Science and Technology

Internet Censorship: The Real Monopoly Threat

By Thomas L. Knapp, Garrison Center

“If [Donald] Trump and [Bernie] Sanders take the same position on Big Tech censorship,” David Catron writes at The American Spectator, “the issue deserves serious attention.”

He’s right, but in pretty much the opposite of the way he intends. When the mainstream “right” and “left” agree on anything, that’s almost always a blazing neon sign warning us that our freedoms are under threat.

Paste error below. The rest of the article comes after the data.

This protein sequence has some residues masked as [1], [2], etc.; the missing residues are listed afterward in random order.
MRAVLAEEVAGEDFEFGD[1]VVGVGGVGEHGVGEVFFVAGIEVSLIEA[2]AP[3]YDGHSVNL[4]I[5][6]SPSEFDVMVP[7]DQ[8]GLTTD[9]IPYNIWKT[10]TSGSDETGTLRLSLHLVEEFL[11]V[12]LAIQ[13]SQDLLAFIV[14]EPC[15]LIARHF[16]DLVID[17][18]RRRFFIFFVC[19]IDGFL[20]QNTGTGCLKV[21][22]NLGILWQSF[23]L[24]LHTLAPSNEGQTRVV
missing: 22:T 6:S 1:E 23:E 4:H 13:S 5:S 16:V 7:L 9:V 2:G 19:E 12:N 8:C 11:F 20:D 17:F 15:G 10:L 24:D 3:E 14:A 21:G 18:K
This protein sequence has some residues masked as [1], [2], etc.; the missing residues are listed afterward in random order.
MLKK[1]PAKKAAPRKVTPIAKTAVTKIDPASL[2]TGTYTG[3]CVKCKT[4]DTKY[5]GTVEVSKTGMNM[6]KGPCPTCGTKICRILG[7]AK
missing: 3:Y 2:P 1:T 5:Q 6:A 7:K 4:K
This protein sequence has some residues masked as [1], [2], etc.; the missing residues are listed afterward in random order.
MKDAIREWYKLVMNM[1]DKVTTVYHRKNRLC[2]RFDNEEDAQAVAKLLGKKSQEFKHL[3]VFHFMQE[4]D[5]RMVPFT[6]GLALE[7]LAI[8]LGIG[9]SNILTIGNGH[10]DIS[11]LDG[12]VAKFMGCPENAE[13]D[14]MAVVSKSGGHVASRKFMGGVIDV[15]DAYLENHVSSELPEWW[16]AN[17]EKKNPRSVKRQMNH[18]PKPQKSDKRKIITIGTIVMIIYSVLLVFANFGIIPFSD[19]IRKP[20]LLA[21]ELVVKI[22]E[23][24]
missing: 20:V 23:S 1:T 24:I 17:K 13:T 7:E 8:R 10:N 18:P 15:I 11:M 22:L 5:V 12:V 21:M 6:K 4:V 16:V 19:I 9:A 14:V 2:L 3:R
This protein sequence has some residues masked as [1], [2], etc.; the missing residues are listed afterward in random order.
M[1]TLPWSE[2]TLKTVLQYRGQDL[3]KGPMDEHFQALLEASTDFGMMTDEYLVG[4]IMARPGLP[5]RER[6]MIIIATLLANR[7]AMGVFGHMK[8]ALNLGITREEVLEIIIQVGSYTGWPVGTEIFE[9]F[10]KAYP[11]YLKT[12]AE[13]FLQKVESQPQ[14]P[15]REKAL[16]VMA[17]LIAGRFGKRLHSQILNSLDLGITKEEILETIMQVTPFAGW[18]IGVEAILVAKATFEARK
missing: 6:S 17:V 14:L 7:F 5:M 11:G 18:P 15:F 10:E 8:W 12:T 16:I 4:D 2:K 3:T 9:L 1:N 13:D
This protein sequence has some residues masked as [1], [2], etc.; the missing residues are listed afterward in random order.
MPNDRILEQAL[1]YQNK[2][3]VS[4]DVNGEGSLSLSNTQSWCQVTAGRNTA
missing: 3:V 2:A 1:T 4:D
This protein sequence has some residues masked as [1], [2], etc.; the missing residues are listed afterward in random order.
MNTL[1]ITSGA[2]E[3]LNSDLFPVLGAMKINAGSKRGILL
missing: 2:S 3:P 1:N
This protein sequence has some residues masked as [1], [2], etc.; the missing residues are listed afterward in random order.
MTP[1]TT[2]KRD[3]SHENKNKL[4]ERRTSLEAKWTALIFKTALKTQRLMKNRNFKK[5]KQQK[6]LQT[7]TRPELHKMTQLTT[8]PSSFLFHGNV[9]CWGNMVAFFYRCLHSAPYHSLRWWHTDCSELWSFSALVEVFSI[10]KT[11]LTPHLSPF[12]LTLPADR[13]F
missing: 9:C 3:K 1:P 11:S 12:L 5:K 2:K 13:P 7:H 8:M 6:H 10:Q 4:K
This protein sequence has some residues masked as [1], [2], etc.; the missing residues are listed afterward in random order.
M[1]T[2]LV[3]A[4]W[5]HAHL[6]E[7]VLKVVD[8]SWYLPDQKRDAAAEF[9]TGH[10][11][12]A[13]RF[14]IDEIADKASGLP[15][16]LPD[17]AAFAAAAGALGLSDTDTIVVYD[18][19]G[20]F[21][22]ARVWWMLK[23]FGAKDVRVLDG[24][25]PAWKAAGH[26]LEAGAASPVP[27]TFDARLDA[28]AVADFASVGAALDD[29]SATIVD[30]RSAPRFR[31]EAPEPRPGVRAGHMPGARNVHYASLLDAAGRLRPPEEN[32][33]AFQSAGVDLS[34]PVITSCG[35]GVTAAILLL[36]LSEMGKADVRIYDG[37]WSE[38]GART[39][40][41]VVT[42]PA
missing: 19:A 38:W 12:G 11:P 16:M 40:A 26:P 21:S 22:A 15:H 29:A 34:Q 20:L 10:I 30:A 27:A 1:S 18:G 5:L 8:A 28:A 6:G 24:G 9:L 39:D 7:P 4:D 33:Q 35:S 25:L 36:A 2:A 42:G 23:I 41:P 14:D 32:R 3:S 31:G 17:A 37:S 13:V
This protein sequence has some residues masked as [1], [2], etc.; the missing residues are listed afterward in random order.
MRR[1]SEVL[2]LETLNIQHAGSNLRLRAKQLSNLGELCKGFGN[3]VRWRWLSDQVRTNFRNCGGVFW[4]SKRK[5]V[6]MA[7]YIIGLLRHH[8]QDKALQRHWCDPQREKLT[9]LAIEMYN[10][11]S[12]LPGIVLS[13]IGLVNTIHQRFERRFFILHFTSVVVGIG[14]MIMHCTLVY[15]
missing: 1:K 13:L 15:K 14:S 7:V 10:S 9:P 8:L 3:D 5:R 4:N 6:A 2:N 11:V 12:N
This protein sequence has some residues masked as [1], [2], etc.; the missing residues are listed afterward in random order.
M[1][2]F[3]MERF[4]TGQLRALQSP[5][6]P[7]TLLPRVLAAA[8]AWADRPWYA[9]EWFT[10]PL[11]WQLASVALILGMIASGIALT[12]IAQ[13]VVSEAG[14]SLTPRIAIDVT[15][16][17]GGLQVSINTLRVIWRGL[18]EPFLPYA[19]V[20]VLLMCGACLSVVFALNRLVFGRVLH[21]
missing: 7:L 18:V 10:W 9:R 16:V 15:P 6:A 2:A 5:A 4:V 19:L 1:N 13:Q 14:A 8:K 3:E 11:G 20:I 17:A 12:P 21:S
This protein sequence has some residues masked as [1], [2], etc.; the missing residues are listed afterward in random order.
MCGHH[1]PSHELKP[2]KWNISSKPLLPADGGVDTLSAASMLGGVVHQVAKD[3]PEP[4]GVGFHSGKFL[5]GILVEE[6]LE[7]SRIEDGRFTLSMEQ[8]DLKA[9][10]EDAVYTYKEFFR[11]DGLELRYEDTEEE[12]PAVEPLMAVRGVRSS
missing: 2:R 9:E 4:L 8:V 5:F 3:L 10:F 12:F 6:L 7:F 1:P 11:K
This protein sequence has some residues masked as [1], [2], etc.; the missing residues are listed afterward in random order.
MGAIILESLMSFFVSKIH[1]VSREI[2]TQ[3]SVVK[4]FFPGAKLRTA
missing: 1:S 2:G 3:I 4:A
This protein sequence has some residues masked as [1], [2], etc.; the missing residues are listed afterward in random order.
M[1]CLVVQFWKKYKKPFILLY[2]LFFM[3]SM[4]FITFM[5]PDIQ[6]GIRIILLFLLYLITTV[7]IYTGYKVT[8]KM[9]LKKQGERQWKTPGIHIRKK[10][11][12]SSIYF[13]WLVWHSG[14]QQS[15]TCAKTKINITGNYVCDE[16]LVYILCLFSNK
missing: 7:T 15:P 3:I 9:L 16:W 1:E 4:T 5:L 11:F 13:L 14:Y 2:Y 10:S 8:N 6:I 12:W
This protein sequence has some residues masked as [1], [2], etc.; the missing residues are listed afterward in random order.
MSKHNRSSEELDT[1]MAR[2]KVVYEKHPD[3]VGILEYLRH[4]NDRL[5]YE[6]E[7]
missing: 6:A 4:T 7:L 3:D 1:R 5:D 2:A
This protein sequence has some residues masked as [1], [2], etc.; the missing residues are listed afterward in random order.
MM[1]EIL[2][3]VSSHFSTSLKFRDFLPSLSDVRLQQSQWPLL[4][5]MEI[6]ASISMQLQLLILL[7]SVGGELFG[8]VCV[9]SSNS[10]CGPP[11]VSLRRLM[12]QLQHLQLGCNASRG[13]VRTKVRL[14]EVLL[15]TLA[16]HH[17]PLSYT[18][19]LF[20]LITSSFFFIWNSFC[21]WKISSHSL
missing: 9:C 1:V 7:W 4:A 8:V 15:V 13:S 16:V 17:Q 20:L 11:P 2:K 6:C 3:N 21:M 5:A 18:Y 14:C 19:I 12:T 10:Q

Catron (and Trump and Sanders) want the US government to seize control of social media platforms and dictate which users those platforms must accept and what kind of content those platforms must permit publication of. They don’t put it quite that baldly, of course, but who would? Their cause is implicit in their criticisms of “Big Tech” as a “monopoly,” which requires government regulation to promote competition in the “marketplace of ideas.”

Social media platforms aren’t monopolies. If you don’t like Facebook or Twitter, you can go to Minds, MeWe, Diaspora, Mastodon, Gab, Discord, et al.

The US government, however, IS a monopoly. Everyone’s forced to “do business” with it, and in many areas it forcibly forbids or limits competition with its own offerings.

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